Precinct 4 Engineer Bill Smith explained, “The timing for completion of this project is probably two to four years or maybe a little longer. The City of Shenandoah is spearheading getting the TIF funding.”
Smith further said that both the City of Shenandoah and Commissioner Metts are negotiating with Methodist Hospital to attempt to obtain the missing funding from them, since the road extension in the City of Conroe is immediately adjacent to the north of Methodist Hospital.
“The crossover to connect with 242 will be underneath the bridge judge to the east of South Trade Center Boulevard,” Smith elaborated.
Shenandoah fulfills its responsibility
Shenandoah Mayor Ritch Wheeler explained to this newspaper, “Shenandoah has budgeted sufficient funds to extend David Memorial Drive to our northern border, which is approximately one to one-and-a-quarter miles beyond the circle which is the current terminus. We’re building the road behind the Metro Park commercial property. The County portion is north of there up to approximately 1,500 feet shy of State Highway 242. The last 1,500 fee is behind Methodist Hospital and within the Conroe city limits. Conroe doesn’t have much of an appetite to pay for the road.”
Wheeler said, “Shenandoah and I see the road differently from the City of Conroe, because that hospital needs that road for ambulances…It’s important from a health and safety standpoint, especially if there’s a flood, we’ll need this access to get in and out of Methodist Hospital.”
The City has budgeted $2.3 million for its portion of the road. Bleyl, the City’s Engineer as well as the engineer who now has a contractual relationship with Montomgery County, believes the County’s portion of David Memorial Drive will be approximately $3 million, according to Wheeler. “The owner of Metro Park has said he would fund the portion of David Memorial behind his property. That’s Daniel Moon and the Moon family.”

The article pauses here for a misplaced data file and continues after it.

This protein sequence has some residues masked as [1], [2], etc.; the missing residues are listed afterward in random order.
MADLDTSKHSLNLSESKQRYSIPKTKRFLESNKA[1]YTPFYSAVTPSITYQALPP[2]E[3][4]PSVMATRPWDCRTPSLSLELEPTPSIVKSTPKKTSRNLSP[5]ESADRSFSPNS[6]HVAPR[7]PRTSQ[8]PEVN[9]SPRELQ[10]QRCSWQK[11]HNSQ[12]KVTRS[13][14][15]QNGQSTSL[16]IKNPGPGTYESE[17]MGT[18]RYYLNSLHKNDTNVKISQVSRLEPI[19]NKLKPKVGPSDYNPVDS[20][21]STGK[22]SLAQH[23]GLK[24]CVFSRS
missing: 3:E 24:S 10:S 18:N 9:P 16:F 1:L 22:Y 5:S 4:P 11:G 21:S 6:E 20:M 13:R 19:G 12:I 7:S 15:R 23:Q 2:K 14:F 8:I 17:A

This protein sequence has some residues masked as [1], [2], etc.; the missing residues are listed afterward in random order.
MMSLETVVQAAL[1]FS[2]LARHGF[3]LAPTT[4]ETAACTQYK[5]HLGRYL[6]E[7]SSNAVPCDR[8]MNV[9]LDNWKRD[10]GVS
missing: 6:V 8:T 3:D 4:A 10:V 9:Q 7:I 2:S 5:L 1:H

With the $1.6 million of road funds already available to Montgomery County from the 2015 road bond package, which voters approved in November, 2015, the County still needs to find an additional $1.4 million or so to complete David Memorial Drive all the way to connect with SH 242.
“We talked to Methodist Hospital about paying their portion of the road. Those discussions have gone dormant,” Wheeler said. “There are protected wetlands, but the City and Daniel Moon have gotten their wetlands mitigation credits.” Wheeler doesn’t know if the County has resolved the wetlands problem for its portion of the proposed road.
Riley’s HGAC absences
In 2018, Shenandoah sought TIF funding from HGAC. The project didn’t receive the priority placement on the list, which the City and County had wanted. Clearly, one of the problems for Montgomery County in obtaining higher priorities for TIF funding from HGAC for important local projects, such as David Memorial Drive, are the continuous absences of Riley from HGAC meetings.
Riley has missed the last three HGAC meetings, according to retired civil engineer and Republican Precinct Chairman David Smith, who attends all of HGAC’s Policy Council and Transportation Policy Council meetings. Last year, HGAC’s records show that Riley missed about two-thirds of all HGAC meetings and had little opportunity to provide input for HGAC determinations during that year.
Shenandoah is proceeding cautiously with the construction project, according to Mayor Wheeler. “We don’t want to waste taxpayers’ money and build a road that dead-ends into wetlands. To get this project done, it will require that we all apply pressure to Methodist, the City of Conroe, which has been a good partner, and HGAC to get them to realize that everyone in this region has a stake in this important road extension,” the Mayor said.